Blockheaded blocking, GitHub style

From WPTavern.com comes this surprising development about the block functionality on GitHub. From the article:

Users who are blocked will no longer be able to open or comment on issues or pull requests, nor will they will not be able to add or edit any of the project’s wiki pages.

…both of these sound reasonable so far, but then there’s this:

Blocked users are also prevented from forking any of the organization’s repositories.

It is this last one, however, that I have a huge issue with. While rare, forking is generally considered the best way to resolve differences of opinion on a project. There are also other valid reasons for forking such as wanting to recode substantial parts of a project for different hardware (anything from a completely different architecture to a newer or older generation of CPU), to satisfy different jurisdictions’ legal requirements (example: a GPLed arcade game software needs recoding for Texas’s somewhat oddball redemption game limits), or even rewriting the original code in a new language or new variant of that language (Inkscape in C++ versus Sodipodi in C).

This problem is compounded by Github’s terms of service A.7 which disallows one person or legal entity from having multiple free accounts. Otherwise, the easiest workaround would be to make a one-off account just for forking a project one has been blocked from, and transfer it to the “real” account. Someone who wished to fork a project after being blocked would either need to form a new legal entity such as an LLC (!) or have someone fork the project on their behalf. I’m not even sure if that would provide full functionality.

I am, however, pretty sure that the vast majority of ghost accounts on online services, GitHub or otherwise, go undetected for years. Outside of legal action, there’s no real way to stop them. (Example: I could get a cheap voice/text only “burner” phone plus $10 worth of airtime, pay for it in cash, go down to an Internet-connected cafe such as a Starbucks like the one I am in now, and set up a new Gmail account within minutes. If there are more than 5 people in that Starbucks at the time the account was created, and/or there’s no reason to suspect monkey business until after the video surveillance system at Starbucks erases/overwrites the video from that time, it’s going to be damn hard to figure out who really made that account. Personally, I’ve never done this, but I’m sure some people have. Bonus points for using Tails/Tor Browser on top of all this.)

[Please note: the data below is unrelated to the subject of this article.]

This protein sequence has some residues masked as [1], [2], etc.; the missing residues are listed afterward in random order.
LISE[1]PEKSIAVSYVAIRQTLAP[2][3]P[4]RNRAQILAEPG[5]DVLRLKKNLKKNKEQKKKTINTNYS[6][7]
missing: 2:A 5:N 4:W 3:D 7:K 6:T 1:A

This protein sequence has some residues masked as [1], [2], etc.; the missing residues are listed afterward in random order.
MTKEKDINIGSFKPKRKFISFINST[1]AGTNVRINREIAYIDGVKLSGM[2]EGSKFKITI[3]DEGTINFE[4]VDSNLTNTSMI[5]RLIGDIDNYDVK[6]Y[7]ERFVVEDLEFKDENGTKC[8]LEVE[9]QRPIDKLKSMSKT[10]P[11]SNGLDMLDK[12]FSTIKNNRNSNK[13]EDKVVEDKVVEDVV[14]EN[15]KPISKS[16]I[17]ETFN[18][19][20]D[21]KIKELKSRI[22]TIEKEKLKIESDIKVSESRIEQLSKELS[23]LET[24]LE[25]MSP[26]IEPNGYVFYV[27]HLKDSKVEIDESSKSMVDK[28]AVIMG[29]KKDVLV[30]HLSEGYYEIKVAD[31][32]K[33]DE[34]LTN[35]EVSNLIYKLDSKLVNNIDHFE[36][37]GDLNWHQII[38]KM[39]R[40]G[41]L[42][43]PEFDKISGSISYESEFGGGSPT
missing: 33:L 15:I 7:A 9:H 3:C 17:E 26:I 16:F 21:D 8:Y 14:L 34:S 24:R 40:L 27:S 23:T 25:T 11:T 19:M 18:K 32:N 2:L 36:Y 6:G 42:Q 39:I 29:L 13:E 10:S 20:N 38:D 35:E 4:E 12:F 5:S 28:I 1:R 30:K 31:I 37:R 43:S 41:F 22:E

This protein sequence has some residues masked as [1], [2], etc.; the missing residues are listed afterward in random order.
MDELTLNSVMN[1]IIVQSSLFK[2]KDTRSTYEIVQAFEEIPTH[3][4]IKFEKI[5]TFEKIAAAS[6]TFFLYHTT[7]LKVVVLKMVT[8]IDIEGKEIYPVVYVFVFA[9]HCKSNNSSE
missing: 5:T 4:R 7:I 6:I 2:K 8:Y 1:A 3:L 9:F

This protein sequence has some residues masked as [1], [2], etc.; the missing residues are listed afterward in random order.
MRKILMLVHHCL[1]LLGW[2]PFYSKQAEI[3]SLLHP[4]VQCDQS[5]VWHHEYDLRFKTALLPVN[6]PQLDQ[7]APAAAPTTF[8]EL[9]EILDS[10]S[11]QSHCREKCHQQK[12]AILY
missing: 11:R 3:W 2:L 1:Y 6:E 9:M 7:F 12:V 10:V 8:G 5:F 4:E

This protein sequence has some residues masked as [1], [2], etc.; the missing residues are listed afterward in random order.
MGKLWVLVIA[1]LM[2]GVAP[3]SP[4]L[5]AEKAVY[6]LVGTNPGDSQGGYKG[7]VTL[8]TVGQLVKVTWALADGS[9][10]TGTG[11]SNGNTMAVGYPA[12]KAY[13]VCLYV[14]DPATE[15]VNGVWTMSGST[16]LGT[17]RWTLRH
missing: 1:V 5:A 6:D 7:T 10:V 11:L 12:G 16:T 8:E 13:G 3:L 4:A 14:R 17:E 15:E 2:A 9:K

Too many people who use platforms like Facebook and Twitter have no idea what blocking actually does. Too many use it as an “easy way out” with regard to avoiding differences resolvable with minimal effort. (As an aside, in the case of Twitter specifically, it has changed over the years. At one time one could still easily read public tweets of a user that blocked them. Now, there’s just a screen that says “You have been blocked from following @skquinn and reading @skquinn’s Tweets. Learn more”. One huge problem I have with this setup is that it is taking the user’s authentication information and using it against them; it’s possible to see the same timeline as a not-logged-in user. Twitter does not even restrict me from making a second account just for the purpose of evading certain aspects of blocking, though things like a prohibition against harassment and stalking are still in play.)

Also, blocking is an all-or-nothing proposition in most cases. There’s no way to line-item block certain posts from certain people that are no longer friends. The closest one can come is, on Facebook, to make a custom filter that amounts to “all friends except Joe Dummy” or similar. Indeed, GitHub’s block function appears to allow no easy way to allow just forking, and was made with the assumption someone would want to prohibit a diverse and far-reaching set of actions with one button most of the time.

So again we have a service which has made the block function far more powerful than it really should be. As unfortunate as it is, there is still time for GitHub to fix this unfortunate mistake, and I am hoping that they do.

HPD officer harasses photographer

I just happened to see this photo and its horrifying narrative in the description when browsing my Flickr feed. Three additional photos follow this one, but all have the same description.

Of particular note are these two quotes from the photographer’s narrative:

…if I was in any way impeding his work, I would be glad to comply with his orders, but otherwise I would continue about my business. He insisted that I was disrupting his work by taking photos as he “doesn’t want his picture taken.”

Upon noting my refusal, Officer Hudson reached for my camera, as if to take it out of my hands. I pulled back and again reiterated my point that I was in my rights to take the photos. He stated that I could either delete my photos or he would arrest me for obstruction of justice.

One of the pictures shows an HPD cruiser with unit number 37622 and Texas exempt plates 104-0046. Unfortunately this is the only identifiable vehicle from the pictures. This along with the date and approximate time (March 3 at around 6pm), and location (Hidalgo near Post Oak Boulevard) should be enough to identify exactly who Officer Hudson is, including badge number.

This is a clear-cut case of abuse of police power, as well as a violation of the standards by which decent people live.